All values are presented as mean +/- SD.Statistical significance was analysed by Student t-test and correlations between variables were studied by using Pear-sonís correlation coefficient test. The level of significance was set at P<0.05.

Results

The outcome of the study was improvement in the clinical condition of patient. Hyponatremia was seen before infusion of mannitol but with repeated infusion of mannitol from first day of admission to the third day resulted in a dose dependent increase in plasma osmolality and a dose dependent decrease in water. Hence no electrolyte imbalances were noted after infusion of mannitol. Observations found in both the groups are as under:

Control group

Values of serum sodium and potassium in control group v/s mean value of stroke patients on first day of admission and on third day of admission are given in Table 1.

Values of serum sodium and potassium in control group v/s mean value of stroke patients on first and third day of admission.

It was found from above table that the mean values in control group were found to be 140.5 meq/l and 4.7 meq/l for sodium and potassium respectively. The mean values of sodium and potassium on first day of admission before giving mannitol were 130.4 meq/l and 3.9 meq/l respectively. After third day of giving mannitol the mean values were 138.1meq/l and 4.36 meq/l for sodium and potassium respectively.

II. Tests of significance

From above table highly significant value of sodium and significant value of potassium were seen when comparison was done between control group and first day of admission in stroke patients. Similarly stastically highly significant values (P<0.001) for serum sodium and significant values (P< 0.02) for potassium were obtained when comparison was done between first day before infusion of mannitol and on the third day after infusion of mannitol (Table 3).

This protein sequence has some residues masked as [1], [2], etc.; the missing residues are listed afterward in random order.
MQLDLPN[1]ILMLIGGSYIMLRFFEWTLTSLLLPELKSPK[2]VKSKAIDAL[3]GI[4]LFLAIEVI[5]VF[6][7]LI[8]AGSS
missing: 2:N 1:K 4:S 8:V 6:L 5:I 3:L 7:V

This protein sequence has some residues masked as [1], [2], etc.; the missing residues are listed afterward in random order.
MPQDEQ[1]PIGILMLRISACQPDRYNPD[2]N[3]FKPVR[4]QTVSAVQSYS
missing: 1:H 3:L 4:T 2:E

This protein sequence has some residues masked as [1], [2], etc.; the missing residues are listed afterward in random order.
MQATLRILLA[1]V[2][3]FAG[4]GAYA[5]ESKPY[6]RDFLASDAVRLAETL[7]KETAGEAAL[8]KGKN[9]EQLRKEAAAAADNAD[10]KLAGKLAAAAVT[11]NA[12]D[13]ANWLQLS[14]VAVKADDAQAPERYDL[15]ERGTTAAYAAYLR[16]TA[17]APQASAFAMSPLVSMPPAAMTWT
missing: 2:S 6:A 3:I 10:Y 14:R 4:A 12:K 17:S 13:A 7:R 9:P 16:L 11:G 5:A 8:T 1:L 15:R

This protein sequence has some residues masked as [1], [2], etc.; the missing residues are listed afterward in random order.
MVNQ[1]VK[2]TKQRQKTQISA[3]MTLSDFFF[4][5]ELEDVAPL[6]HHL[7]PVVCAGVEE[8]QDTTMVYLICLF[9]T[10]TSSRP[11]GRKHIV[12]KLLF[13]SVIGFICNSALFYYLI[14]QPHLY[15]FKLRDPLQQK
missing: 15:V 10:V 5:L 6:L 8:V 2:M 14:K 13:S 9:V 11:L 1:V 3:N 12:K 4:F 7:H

Table 1: Values of serum sodium and potassium in control group v/s mean value of stroke patients on first and third day of admission.

S. No. Group Mean value(s)
Sodium Potassium
1. Control 140.5 meq/l 4.7 meq/l
2 Stroke patients
(a) Ist day 130.4 meq/l 3.9 meq/l
(b) 3rd day 138.1 meq/l 4.36 meq/l

It was found from above table that the mean values in control group were found to be 140.5 meq/l and 4.7 meq/l for sodium and potassium respectively. The mean values of sodium and potassium on first day of admission before giving mannitol were 130.4 meqll and 3.9 meq/l respectively. After third day of giving mannitol the mean values were 138.1 meq/l and 4.36 meq/l for sodium and potassium respectively.

Table 2: Control v/s 1st day of admission

Parameter d.f. P value Significance
(A) Sodium 24 P<0.001 Highly Significant
(B) Potassium 24 P<0.05 Significant

Table 3: 1st day of admission v/s 3rd day of admission

Parameter df: P value Significance
(A) Sodium 24 P<0.001 Highly Significant
(B) Potassium 24 P<0.02 Significant

From above table highly significant value of sodium and significant value of potassium were seen when comparison was done between control group and first day of admission in stroke patients.

Similarly stastically highly significant values (P< 0. 001) for serum sodium and significant values (P< 0. 02) for potassium were obtained when comparison was done between first day before infusion of mannitol and on the third day after infusion of mannitol (Table 3).

From above observations the most appropriate dose of mannitol was found to be 300 ml at start for 6-8 hours and subsequent quantity varied from 100 to 150 ml depending on clinical condition of the patient. Case fatality, the proportion of dependent patients at the end of follow up and side effects were not found.

Discussion

In this study bolus infusion of mannitol consistently led to an almost immediate and substantial marked rise in electrolyte levels of stroke patients in plasma. It was particularly remarkable that infusion of mannitol was effective although hyponatremia existed. Mannitol acted as a potent diuretic drug.